Review of Nadirah X: Featuring The Jury
by Melissa Nilles


Before I entered the Multicultural Center last Friday, Feb. 27 for Nadirah X’s performance, promoted as a mix of slam poetry, spoken word, hip hop, rap, and reggae, I had no idea what to expect. I felt the reverberation of bass echoing from outside the theater as the ticket-takers said, “Yeah, they were incredibly loud when we were in there before.” Prepared with my notebook, pen, and photographer friend, I entered the theater expectantly when the doors opened and snagged some up-close and personal seats. I glanced to notice that the MCC’s theater stage was adorned with a giant drum set, British flag guitar, microphones, and scratch turntables, presumably for the Jury, a band that would accompany Nadirah for part of her set.

The night started out with Nadirah X airing a quick trailer for her recent movie “Under the Rainbow,” in which she plays the lead role. Afterward, she took the stage, artfully dressed in colorful shoes, an elaborate sparkling gold accented jacket, and dark-wash jeans. She shared the stage at first with a backup rapper, Swish, dressed in a similar gold-lined jacket getup. He served as little more than entertainment for most of the audience, however, compared to Nadirah’s composed talent.
Nadirah X’s first song had some technical sound difficulties, mostly drowning out her voice by an intense background music set from her DJ, DJ Scratch. After the sound issues were resolved, the intimately sized crowd encouraged Nadirah X to repeat the song the right way. She said she wanted us to really hear and “feel the lyrics,” because that was what performing was all about for her.
After a rocky start, the first couple songs were quite powerful, due to Nadirah’s expressive stage presence. Though modest in between songs, on stage the Jamaican-born Nadirah is passionate, and uses her full body to express her emotion and feelings. With power reflected in her intensely blue eyes, she stares right into your eyes, raises her hands and arms, and moves along to the beat. Her natural rhythm flows well with her lyrics and rhymes.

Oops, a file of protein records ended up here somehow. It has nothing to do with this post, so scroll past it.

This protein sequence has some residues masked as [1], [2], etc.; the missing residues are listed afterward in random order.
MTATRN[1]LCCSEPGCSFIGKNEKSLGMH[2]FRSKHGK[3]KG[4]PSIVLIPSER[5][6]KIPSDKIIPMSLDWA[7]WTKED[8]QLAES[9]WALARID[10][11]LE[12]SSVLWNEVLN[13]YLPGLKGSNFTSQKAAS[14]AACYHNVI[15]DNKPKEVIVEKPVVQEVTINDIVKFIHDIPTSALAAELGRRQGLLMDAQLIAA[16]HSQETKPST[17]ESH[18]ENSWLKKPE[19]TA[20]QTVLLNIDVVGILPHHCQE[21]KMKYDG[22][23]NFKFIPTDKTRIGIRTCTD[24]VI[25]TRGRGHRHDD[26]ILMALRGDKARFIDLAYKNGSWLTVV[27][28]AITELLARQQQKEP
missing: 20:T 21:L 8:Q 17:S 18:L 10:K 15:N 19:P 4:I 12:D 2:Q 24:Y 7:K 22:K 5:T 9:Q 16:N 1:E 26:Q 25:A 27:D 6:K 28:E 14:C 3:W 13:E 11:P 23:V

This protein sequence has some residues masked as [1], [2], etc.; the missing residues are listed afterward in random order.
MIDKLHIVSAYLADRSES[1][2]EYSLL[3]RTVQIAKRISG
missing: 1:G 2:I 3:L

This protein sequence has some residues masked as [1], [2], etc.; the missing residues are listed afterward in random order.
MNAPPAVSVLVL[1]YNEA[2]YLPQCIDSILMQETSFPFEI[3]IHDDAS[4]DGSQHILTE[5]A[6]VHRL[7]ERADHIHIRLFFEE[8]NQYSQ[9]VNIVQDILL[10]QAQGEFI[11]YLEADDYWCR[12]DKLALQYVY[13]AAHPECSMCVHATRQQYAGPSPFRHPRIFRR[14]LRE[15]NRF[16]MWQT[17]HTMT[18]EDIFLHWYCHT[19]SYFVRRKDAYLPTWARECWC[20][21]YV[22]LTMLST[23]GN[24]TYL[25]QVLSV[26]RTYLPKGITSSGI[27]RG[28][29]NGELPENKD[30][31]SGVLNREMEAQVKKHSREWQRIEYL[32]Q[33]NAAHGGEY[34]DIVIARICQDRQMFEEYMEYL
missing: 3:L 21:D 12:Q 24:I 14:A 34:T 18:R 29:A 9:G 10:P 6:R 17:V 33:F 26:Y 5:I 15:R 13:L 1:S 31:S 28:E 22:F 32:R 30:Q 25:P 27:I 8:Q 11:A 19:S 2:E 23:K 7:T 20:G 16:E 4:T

None of the lyrics glorified materialism or excessive violence, two common complaints about the genre of rap. Nadirah’s themes of social consciousness, self-examination, injustice, relationships, and achieving dreams really resonated with me and, I expect, most of the audience.
In the background, the music alternated between gentle, ethereal voices combined with guitar riffs reminiscent of Linkin Park and jamming bass beats with intense, heartfelt rapping and introspection.

Her music got a lot of the audience dancing and rocking out, coming out into the aisles and front floor to take advantage of the space. Nadirah sashayed with the microphone, adding her own funky dance moves to the bouncy, jamming songs.

After a solid set of five or so songs, Nadirah told us that she wanted to introduce the ladies and gentlemen of The Jury, the band that would take the stage for the rest of the night. This mostly British band added vivacity, soul and more of a reggae feel to her music. Each instrument and voice had a separate personality, and each was allowed a chance to shine or express their talent separately through quick individual solos, especially during a song entitled “I Hate This.”

The Jury performed seamlessly for several songs with Nadirah X, DJ Scratch, and Swish, describing life on the streets and boyfriends that just don’t get that it’s over, encouraging us to pursue our dreams because they’re all we’ve got. The audience grew so enthusiastic that when Nadirah X asked if she and The Jury should come back sometime, the response was a roaring cheer that vibrated the entire theater.
I thoroughly enjoyed the show. Nadirah’s performance opened my eyes to a new genre: a combination of slam poetry and rap. I was thoroughly entertained and inspired to continue my own work as a poet. This performance showed me there’s a bigger audience for poetry, especially if combined with music, than I imagined.

Nadirah X was pleasantly down-to-earth during her interview with me shortly after the show. She told me that she performs because she loves being on stage and she feels like she has something to offer. For her, it’s a chance to say what we need as a society.

To those looking to pursue a career in slam poetry or rap, Nadirah said, “Go for it. This field’s kinda underground, so it’s tough, but stick with it.” She insisted to me, “day to day events inspire my music; it’s nothing that extraordinary. When I sit down in my room, though, me and God write the music.” This spiritual connection, deeply embedded in her poetry and lyrics, seems to drive Nadirah X further and further out of the abyss of obscurity and into the bright lights of fame.

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